Agents who have participated in a short sale transaction knows there may come a moment when the lender announces a reduction in the commission it will approve as a condition of accepting an offer. A great deal of angst circulates around this issue because, despite what the seller agreed to pay in the listing agreement and notwithstanding the advertised SOC, the transaction cannot close without the lender’s approval which is often a “take it or leave it” position. The seller and buyer want the transaction to close and agents do not want to be a road block to that outcome. Balanced against this is an agent’s and broker’s need to earn a reasonable income and justify their own expenses and liability incurred in a transaction. If lenders condition acceptance of short sale terms on agents’ willingness to accept a reduced commission, agents really have no power – except to decline to list, show or write up deals on short sale properties in the first place (as Redfin does).
Fannie Mae was made aware of this pattern and the adverse consequences of agents and brokers avoiding short sales. As a result, Fannie Mae announced a revised policy that took effect March 1. Now, “closing of preforeclosure sales may not be conditioned upon a reduction of the total commission to be paid to real estate agents to a level below what was negotiated by the listing agent with the borrower, unless the fee exceeds 6 percent of the sales price of the property in aggregate.” This policy applies to Fannie Mae loans only and only to those loans where the borrower is in default. Nevertheless, it should give agents and brokers a degree of comfort in knowing that the agreed and earned commission will be paid on many short sale transactions. For a property secured by a Fannie Mae loan, where the seller is in default, the lender may no longer condition acceptance of buyer’s short sale offer on the agents’ and brokers’ agreement to reduce their commission below a total transaction commission of 6%.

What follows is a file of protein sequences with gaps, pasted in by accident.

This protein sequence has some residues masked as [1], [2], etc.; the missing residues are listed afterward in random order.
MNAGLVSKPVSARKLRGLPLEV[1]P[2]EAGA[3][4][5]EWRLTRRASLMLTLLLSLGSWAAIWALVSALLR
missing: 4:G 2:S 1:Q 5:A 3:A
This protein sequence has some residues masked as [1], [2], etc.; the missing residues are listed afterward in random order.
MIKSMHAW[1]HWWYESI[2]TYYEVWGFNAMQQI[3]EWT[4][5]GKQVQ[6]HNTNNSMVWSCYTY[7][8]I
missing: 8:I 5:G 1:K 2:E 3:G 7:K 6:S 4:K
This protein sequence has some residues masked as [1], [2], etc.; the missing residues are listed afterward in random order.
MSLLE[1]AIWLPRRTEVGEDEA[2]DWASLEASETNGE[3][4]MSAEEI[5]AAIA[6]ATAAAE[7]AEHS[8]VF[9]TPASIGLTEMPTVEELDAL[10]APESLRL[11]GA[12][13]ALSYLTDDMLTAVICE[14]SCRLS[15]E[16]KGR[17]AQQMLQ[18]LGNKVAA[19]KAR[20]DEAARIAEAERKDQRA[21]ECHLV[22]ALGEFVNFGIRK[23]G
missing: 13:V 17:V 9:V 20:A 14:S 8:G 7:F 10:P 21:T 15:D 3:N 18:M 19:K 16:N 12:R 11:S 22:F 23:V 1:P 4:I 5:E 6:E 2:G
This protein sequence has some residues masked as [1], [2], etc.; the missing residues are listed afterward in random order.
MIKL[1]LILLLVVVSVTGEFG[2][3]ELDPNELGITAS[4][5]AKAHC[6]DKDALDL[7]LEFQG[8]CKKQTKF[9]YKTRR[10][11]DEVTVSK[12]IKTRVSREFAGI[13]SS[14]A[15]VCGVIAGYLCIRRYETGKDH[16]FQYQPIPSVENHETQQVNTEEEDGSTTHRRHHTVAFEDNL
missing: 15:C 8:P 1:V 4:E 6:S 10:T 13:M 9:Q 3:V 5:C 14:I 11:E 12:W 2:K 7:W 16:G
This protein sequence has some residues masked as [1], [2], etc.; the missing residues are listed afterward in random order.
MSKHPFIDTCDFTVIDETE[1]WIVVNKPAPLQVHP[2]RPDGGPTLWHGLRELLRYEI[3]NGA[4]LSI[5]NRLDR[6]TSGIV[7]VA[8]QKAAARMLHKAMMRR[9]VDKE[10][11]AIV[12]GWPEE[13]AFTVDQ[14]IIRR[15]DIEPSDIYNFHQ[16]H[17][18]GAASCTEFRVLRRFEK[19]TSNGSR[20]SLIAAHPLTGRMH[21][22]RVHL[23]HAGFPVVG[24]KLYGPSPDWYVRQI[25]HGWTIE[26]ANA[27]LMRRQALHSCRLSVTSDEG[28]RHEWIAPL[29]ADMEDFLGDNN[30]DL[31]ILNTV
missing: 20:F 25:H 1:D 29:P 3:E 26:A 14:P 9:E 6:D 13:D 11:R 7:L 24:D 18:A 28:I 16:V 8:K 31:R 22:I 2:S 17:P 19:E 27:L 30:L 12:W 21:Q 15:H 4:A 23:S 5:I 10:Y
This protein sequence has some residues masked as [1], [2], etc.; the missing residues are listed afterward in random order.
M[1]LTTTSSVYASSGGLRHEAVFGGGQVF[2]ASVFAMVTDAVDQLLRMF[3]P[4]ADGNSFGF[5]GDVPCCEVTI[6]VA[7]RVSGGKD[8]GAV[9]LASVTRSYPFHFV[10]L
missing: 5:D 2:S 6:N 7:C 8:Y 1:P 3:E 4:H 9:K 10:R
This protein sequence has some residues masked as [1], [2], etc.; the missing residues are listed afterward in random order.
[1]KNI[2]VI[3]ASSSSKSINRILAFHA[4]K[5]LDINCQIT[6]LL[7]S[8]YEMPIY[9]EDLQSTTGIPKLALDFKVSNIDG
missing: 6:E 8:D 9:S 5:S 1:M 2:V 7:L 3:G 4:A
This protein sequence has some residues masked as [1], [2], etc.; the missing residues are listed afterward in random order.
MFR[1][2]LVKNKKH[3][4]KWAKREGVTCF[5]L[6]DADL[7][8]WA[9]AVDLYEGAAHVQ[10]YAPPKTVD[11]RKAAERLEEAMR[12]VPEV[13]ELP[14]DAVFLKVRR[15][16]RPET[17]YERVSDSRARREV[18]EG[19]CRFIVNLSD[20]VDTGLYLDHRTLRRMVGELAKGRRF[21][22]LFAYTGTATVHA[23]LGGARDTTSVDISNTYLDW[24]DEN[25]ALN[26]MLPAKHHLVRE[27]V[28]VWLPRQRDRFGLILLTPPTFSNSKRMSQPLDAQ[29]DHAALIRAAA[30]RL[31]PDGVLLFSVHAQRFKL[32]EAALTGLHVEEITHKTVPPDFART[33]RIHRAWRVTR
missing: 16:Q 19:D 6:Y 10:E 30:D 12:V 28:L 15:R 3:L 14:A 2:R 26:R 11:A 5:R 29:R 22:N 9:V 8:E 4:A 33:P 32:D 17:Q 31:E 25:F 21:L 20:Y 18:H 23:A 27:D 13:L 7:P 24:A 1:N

The new Fannie Mae policy says the following:
Servicing Guide, Part VII, Section 504.02: Contacting Selected Borrowers
Effective March 1, 2009, closing of preforeclosure sales may not be conditioned upon a reduction of the total commission to be paid to real estate agents to a level below what was negotiated by the listing agent with the borrower, unless the fee exceeds 6 percent of the sales price of the property in aggregate. Servicers are reminded that they must continue to obtain any approvals that may be required by interested third parties in connection with preforeclosure sales.
The federal government realizes that a less than 6% real estate commission may hinder the sale of a property and this reality might spur a conversation with other sellers about sales commissions of less than 6% for non-distressed properties too.
(And watch for a major press release, a Q-and-A on Tech Flash and a guest column in Tech Crunch announcing Redfin’s new Short Sale policy….)